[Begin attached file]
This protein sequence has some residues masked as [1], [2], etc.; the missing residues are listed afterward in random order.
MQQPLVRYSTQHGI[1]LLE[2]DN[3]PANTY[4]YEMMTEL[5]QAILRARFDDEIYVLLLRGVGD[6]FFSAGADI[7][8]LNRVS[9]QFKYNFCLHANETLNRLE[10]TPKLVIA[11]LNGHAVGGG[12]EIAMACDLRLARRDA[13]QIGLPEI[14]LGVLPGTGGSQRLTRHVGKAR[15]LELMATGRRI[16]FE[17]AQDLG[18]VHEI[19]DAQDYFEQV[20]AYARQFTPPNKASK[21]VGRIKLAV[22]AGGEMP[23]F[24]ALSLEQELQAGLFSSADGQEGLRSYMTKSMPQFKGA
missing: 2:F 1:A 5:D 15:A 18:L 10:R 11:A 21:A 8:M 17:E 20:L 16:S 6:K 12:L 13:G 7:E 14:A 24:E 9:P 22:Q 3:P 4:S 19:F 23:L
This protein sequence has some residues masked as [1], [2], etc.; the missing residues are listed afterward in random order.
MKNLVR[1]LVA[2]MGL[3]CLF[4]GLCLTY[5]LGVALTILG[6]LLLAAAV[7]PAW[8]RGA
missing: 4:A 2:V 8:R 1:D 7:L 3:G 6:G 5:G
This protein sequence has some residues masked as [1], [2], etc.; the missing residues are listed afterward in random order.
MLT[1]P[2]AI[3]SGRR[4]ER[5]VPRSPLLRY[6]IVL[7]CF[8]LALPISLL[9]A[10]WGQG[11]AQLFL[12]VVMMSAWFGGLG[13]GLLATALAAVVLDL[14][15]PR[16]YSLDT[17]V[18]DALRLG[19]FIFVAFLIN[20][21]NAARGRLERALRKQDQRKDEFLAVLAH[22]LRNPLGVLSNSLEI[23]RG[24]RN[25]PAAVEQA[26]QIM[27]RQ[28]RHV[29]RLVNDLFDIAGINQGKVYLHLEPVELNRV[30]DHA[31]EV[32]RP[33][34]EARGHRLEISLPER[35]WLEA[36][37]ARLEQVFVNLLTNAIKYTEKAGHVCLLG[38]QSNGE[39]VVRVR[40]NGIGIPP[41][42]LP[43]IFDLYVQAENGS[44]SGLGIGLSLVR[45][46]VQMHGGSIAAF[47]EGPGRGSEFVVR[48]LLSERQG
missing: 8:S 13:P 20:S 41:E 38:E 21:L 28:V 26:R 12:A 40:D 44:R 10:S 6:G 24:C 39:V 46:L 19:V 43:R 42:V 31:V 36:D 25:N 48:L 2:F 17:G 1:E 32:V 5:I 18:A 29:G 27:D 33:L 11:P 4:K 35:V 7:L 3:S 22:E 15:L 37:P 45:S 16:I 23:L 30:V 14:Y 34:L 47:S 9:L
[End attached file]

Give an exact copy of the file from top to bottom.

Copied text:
This protein sequence has some residues masked as [1], [2], etc.; the missing residues are listed afterward in random order.
MQQPLVRYSTQHGI[1]LLE[2]DN[3]PANTY[4]YEMMTEL[5]QAILRARFDDEIYVLLLRGVGD[6]FFSAGADI[7][8]LNRVS[9]QFKYNFCLHANETLNRLE[10]TPKLVIA[11]LNGHAVGGG[12]EIAMACDLRLARRDA[13]QIGLPEI[14]LGVLPGTGGSQRLTRHVGKAR[15]LELMATGRRI[16]FE[17]AQDLG[18]VHEI[19]DAQDYFEQV[20]AYARQFTPPNKASK[21]VGRIKLAV[22]AGGEMP[23]F[24]ALSLEQELQAGLFSSADGQEGLRSYMTKSMPQFKGA
missing: 2:F 1:A 5:D 15:A 18:L 10:R 11:A 21:A 8:M 17:E 20:L 16:S 6:K 12:L 13:G 7:E 14:A 24:E 9:P 22:Q 3:P 4:S 19:F 23:L
This protein sequence has some residues masked as [1], [2], etc.; the missing residues are listed afterward in random order.
MKNLVR[1]LVA[2]MGL[3]CLF[4]GLCLTY[5]LGVALTILG[6]LLLAAAV[7]PAW[8]RGA
missing: 4:A 2:V 8:R 1:D 7:L 3:G 6:G 5:G
This protein sequence has some residues masked as [1], [2], etc.; the missing residues are listed afterward in random order.
MLT[1]P[2]AI[3]SGRR[4]ER[5]VPRSPLLRY[6]IVL[7]CF[8]LALPISLL[9]A[10]WGQG[11]AQLFL[12]VVMMSAWFGGLG[13]GLLATALAAVVLDL[14][15]PR[16]YSLDT[17]V[18]DALRLG[19]FIFVAFLIN[20][21]NAARGRLERALRKQDQRKDEFLAVLAH[22]LRNPLGVLSNSLEI[23]RG[24]RN[25]PAAVEQA[26]QIM[27]RQ[28]RHV[29]RLVNDLFDIAGINQGKVYLHLEPVELNRV[30]DHA[31]EV[32]RP[33][34]EARGHRLEISLPER[35]WLEA[36][37]ARLEQVFVNLLTNAIKYTEKAGHVCLLG[38]QSNGE[39]VVRVR[40]NGIGIPP[41][42]LP[43]IFDLYVQAENGS[44]SGLGIGLSLVR[45][46]VQMHGGSIAAF[47]EGPGRGSEFVVR[48]LLSERQG
missing: 8:S 13:P 20:S 41:E 38:E 21:L 28:V 26:R 12:A 40:D 44:R 10:S 6:G 24:C 39:V 46:L 19:V 43:R 42:V 31:V 36:D 25:N 48:L 2:F 17:G 1:E 32:V 5:I 18:A 29:G 27:D 33:L 11:P 4:K 35:V 7:L 3:S 22:E 15:L 37:P 45:S 16:I 23:L 30:V 14:Y 34:L 47:S 9:L